Delicate brand trust, loosing millions by not A/B testing and more

Delicate brand trust

Volkswagen (VW) is responsible for producing around 10% of the world's cars in an ever-demanding industry. Automotive manufacturers need to balance customer demand more performance and regulator demand lower pollution emissions. VW couldn't balance these demands, so it cheated. Since 2009 VW have been fitting vehicles with software that falsifies nitrogen-oxide emissions in the lab.

The scandal will be costly for VW. Between 500,000 and 11 million cars worldwide will need to be recalled, they have set aside €6.5 billion to cover just the immediate service requirements, their market capitalisation plummeted over 20% in a week and their CEO resigned. However, considering they employ 274,000 people in Germany alone and help drive the most important economy in the EU, it's possible that VW like US banks, is too big to fail.

Regardless, VW's recent incident should serve as a reminder to any industry that it takes decades to build brand trust and a second to destroy it. It will be interesting to see the long-term impact of this debacle on VW's brand and sister brands like Audi and Porche.

1. How we lost (and found) millions by not A/B testing

Data informed

An lesson from Basecamp on the importance of testing assumptions.

2. How is creativity differentially related to schizophrenia and autism?


Creative people have "messy minds". But that doesn't mean they have a mental illness. A new paper, which has been garnering a lot of media attention, has stoked the flames once again on this age-old debate by showing the link between madness and genius.

3. Slack’s $2.8 billion dollar secret sauce


It seems like Slack is taking over the world these days, now sporting a mind-boggling $2.8 billion dollar valuation, hundreds of thousands of users, and a break-neck growth rate. Pretty impressive for a fancy IRC client. In this article the director of the design agency responsible for Slack's unique design discusses how MetaLab helped differentiate Slack.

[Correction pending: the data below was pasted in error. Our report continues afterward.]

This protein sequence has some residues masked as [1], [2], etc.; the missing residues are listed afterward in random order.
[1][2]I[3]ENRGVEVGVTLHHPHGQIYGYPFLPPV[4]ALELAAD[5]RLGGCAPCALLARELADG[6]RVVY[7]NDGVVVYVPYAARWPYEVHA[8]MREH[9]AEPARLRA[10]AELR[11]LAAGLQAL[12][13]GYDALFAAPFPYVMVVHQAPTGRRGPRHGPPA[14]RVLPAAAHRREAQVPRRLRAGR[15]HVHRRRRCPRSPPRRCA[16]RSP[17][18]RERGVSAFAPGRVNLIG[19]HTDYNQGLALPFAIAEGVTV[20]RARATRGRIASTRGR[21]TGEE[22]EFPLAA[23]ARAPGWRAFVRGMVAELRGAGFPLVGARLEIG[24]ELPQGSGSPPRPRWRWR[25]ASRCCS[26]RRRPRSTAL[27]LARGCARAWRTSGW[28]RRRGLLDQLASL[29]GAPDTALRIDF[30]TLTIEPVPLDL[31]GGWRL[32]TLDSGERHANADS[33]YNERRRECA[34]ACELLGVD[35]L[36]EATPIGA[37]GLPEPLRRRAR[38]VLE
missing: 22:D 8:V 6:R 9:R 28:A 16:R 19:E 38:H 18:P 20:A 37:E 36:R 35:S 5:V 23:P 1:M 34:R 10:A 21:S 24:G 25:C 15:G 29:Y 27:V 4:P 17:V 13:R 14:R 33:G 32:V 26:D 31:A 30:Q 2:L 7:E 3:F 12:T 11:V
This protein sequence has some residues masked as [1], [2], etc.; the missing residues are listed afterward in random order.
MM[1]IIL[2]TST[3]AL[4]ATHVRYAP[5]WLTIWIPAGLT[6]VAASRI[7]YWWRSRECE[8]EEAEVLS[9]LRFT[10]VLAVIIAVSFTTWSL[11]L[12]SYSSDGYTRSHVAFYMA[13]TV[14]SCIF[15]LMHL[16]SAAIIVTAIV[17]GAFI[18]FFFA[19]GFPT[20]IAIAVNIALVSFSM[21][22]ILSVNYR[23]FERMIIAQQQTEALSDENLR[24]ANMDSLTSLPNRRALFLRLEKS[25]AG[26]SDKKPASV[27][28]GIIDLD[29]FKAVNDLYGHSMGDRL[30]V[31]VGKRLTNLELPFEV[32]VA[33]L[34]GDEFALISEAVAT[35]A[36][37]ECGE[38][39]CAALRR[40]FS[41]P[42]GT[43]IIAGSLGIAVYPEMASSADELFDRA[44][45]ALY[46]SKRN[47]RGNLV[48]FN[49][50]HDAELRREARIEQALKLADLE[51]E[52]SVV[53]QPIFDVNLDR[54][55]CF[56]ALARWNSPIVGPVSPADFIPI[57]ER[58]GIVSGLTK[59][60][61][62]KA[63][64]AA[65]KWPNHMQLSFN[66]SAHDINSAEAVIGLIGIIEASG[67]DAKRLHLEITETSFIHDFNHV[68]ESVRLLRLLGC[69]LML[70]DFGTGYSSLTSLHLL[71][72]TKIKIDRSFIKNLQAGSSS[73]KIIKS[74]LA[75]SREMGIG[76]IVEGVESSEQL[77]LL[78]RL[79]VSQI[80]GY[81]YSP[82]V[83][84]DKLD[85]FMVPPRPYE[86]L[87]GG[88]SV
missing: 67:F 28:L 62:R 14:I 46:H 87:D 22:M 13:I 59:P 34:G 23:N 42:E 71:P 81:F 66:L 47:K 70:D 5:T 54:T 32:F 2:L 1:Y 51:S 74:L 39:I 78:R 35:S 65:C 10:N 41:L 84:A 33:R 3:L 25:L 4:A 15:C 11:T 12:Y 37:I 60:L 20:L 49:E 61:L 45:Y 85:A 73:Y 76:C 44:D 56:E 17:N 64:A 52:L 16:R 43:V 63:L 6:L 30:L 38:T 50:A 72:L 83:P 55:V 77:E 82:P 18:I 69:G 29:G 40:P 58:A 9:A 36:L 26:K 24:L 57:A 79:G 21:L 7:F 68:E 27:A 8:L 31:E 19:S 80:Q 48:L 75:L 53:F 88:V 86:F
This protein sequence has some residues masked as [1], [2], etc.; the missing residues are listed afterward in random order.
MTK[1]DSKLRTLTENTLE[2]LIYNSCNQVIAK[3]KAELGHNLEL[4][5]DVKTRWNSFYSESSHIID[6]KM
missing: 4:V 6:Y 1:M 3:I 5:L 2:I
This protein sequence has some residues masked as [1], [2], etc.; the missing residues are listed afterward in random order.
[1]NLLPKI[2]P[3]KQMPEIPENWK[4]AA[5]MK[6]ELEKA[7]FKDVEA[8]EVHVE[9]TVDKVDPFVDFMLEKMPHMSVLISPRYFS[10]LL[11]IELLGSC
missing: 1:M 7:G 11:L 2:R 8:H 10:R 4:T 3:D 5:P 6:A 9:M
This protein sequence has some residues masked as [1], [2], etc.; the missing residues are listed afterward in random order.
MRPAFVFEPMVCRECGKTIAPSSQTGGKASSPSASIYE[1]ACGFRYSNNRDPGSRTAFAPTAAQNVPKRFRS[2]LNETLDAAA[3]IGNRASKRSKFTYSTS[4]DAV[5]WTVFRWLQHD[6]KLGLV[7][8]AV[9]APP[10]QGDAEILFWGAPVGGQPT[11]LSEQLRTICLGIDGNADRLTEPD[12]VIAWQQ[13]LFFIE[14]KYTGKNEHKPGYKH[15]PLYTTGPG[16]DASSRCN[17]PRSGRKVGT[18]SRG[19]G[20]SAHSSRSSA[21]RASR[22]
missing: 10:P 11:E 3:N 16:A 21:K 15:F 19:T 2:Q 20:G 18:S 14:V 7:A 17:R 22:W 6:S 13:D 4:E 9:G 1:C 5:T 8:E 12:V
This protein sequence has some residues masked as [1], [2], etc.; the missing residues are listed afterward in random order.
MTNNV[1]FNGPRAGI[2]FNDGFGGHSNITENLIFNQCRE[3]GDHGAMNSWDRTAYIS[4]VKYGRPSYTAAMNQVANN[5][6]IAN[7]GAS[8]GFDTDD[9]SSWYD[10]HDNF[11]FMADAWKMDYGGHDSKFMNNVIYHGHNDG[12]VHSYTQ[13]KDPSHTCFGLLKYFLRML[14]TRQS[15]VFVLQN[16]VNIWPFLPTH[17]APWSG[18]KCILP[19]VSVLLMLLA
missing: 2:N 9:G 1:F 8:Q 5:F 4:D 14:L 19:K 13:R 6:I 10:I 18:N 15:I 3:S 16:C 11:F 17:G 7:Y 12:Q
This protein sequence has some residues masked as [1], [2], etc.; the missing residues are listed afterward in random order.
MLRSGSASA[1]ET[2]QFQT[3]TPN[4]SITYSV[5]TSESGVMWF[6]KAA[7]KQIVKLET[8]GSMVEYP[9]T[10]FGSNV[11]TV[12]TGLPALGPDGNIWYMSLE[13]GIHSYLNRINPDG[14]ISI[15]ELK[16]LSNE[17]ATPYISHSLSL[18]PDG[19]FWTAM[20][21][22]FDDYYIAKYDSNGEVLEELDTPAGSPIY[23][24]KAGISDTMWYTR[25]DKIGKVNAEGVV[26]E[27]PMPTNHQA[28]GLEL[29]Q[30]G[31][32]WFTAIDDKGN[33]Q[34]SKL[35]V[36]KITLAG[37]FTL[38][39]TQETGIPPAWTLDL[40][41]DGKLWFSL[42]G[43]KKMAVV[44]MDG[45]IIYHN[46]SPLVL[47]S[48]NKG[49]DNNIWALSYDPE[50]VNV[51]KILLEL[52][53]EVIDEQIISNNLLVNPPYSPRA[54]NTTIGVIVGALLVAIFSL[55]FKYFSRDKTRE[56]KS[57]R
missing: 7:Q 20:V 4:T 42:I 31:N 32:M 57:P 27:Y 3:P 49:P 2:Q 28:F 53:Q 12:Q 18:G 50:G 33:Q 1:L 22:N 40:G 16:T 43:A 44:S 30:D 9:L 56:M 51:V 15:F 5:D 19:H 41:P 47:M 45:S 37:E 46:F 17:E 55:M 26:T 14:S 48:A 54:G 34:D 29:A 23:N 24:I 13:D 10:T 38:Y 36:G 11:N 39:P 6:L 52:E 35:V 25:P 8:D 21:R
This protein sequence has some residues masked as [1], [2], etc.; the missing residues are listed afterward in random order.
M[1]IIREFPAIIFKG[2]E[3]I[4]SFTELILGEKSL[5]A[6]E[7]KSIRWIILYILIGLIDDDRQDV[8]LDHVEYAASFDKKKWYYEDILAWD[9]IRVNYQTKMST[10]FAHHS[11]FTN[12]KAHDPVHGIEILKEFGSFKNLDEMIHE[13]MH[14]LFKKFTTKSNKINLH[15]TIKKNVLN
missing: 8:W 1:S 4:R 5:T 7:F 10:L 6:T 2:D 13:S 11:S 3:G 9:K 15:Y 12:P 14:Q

4. Vogue goes viral


What happens when the world’s glossiest magazine goes digital? Once merely the digital manifestation of the world’s foremost fashion magazine, is today a vast adjunct of the print edition it represents. And it’s a mighty proposition.

5. 7 secrets to being an extraordinary creative manager


It takes a different set of skills to be a creative manager than it does to be a creative. 99U offer some insights on how creatives need to evolve when they begin managing other creatives.

6. TV, radio commercials trigger digital research


Even today, many consumers watch TV commercials, and some of those commercials drive further action. Shopping and web browsing are common second-screen activities.

7. Ad-blocking apps top Apple App Store chart


Just as Apple released its new operating system, it appears that some of adland's worst fears may come true, at least in the short run.

8. Macy’s rise to the top


In 2008, Macy’s looked doomed, fast-forward to 2015, and the iconic retailer is thriving. The article goes into how Macy’s reinvigorated its business by becoming a leader in the omnichannel customer experience.

9. Apple Music's star-studded emmys ad


Perhaps one of the most talked-about moments during Sunday night's Primetime Emmy Awards was when Kerry Washington, Taraji P. Henson and Mary J. Blige came together for a touching musical moment -- not on stage, but in a new 60-second ad for Apple Music.

10. looker

Product of the week

Looker makes it easy for data teams to curate a self-service data analytics experience for their entire organisation. The result? A true data culture where everyone understands what’s working and decisions can be made faster and with confidence.